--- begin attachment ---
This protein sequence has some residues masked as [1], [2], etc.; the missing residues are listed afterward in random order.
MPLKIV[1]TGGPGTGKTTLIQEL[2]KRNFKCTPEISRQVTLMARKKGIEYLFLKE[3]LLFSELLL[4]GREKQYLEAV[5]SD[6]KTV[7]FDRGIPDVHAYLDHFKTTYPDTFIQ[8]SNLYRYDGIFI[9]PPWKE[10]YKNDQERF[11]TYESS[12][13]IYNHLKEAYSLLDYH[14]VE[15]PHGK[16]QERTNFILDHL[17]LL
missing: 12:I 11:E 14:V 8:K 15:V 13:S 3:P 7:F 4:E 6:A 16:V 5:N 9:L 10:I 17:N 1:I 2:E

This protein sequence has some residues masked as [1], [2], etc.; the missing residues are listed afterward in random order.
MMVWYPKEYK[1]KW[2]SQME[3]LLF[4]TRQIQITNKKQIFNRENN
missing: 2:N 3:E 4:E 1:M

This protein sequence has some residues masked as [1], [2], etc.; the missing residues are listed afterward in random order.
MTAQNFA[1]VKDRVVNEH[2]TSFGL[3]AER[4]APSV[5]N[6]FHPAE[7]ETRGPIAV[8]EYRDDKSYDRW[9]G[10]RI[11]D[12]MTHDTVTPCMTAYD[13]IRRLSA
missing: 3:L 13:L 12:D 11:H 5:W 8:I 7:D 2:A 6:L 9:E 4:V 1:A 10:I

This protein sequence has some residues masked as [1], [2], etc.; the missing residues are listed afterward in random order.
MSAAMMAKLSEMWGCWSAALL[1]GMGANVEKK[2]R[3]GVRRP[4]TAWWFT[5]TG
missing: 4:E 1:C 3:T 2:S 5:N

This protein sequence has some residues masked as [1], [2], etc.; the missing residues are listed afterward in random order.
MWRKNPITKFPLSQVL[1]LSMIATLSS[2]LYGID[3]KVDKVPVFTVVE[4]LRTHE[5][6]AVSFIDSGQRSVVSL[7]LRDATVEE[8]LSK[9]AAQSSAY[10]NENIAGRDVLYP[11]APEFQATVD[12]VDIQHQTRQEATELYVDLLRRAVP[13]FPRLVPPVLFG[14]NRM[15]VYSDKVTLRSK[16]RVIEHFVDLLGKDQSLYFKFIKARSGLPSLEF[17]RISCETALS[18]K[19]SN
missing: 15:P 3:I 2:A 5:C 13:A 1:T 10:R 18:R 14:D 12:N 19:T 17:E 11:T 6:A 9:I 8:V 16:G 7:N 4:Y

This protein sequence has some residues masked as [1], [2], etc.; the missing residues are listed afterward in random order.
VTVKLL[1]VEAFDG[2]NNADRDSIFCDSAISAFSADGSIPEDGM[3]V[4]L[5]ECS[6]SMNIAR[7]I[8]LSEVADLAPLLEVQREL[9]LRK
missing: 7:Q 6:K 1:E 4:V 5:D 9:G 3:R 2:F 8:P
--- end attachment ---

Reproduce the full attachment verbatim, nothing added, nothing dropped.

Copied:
This protein sequence has some residues masked as [1], [2], etc.; the missing residues are listed afterward in random order.
MPLKIV[1]TGGPGTGKTTLIQEL[2]KRNFKCTPEISRQVTLMARKKGIEYLFLKE[3]LLFSELLL[4]GREKQYLEAV[5]SD[6]KTV[7]FDRGIPDVHAYLDHFKTTYPDTFIQ[8]SNLYRYDGIFI[9]PPWKE[10]YKNDQERF[11]TYESS[12][13]IYNHLKEAYSLLDYH[14]VE[15]PHGK[16]QERTNFILDHL[17]LL
missing: 12:I 11:E 14:V 8:K 15:V 13:S 3:P 7:F 4:E 6:A 16:V 5:N 9:L 10:I 17:N 1:I 2:E

This protein sequence has some residues masked as [1], [2], etc.; the missing residues are listed afterward in random order.
MMVWYPKEYK[1]KW[2]SQME[3]LLF[4]TRQIQITNKKQIFNRENN
missing: 2:N 3:E 4:E 1:M

This protein sequence has some residues masked as [1], [2], etc.; the missing residues are listed afterward in random order.
MTAQNFA[1]VKDRVVNEH[2]TSFGL[3]AER[4]APSV[5]N[6]FHPAE[7]ETRGPIAV[8]EYRDDKSYDRW[9]G[10]RI[11]D[12]MTHDTVTPCMTAYD[13]IRRLSA
missing: 3:L 13:L 12:D 11:H 5:W 8:I 7:D 2:A 6:L 9:E 4:V 1:A 10:I

This protein sequence has some residues masked as [1], [2], etc.; the missing residues are listed afterward in random order.
MSAAMMAKLSEMWGCWSAALL[1]GMGANVEKK[2]R[3]GVRRP[4]TAWWFT[5]TG
missing: 4:E 1:C 3:T 2:S 5:N

This protein sequence has some residues masked as [1], [2], etc.; the missing residues are listed afterward in random order.
MWRKNPITKFPLSQVL[1]LSMIATLSS[2]LYGID[3]KVDKVPVFTVVE[4]LRTHE[5][6]AVSFIDSGQRSVVSL[7]LRDATVEE[8]LSK[9]AAQSSAY[10]NENIAGRDVLYP[11]APEFQATVD[12]VDIQHQTRQEATELYVDLLRRAVP[13]FPRLVPPVLFG[14]NRM[15]VYSDKVTLRSK[16]RVIEHFVDLLGKDQSLYFKFIKARSGLPSLEF[17]RISCETALS[18]K[19]SN
missing: 15:P 3:I 2:A 5:C 13:A 1:T 10:R 18:R 14:D 12:N 19:T 17:E 11:T 6:A 9:I 8:V 16:G 7:N 4:Y

This protein sequence has some residues masked as [1], [2], etc.; the missing residues are listed afterward in random order.
VTVKLL[1]VEAFDG[2]NNADRDSIFCDSAISAFSADGSIPEDGM[3]V[4]L[5]ECS[6]SMNIAR[7]I[8]LSEVADLAPLLEVQREL[9]LRK
missing: 7:Q 6:K 1:E 4:V 5:D 9:G 3:R 2:F 8:P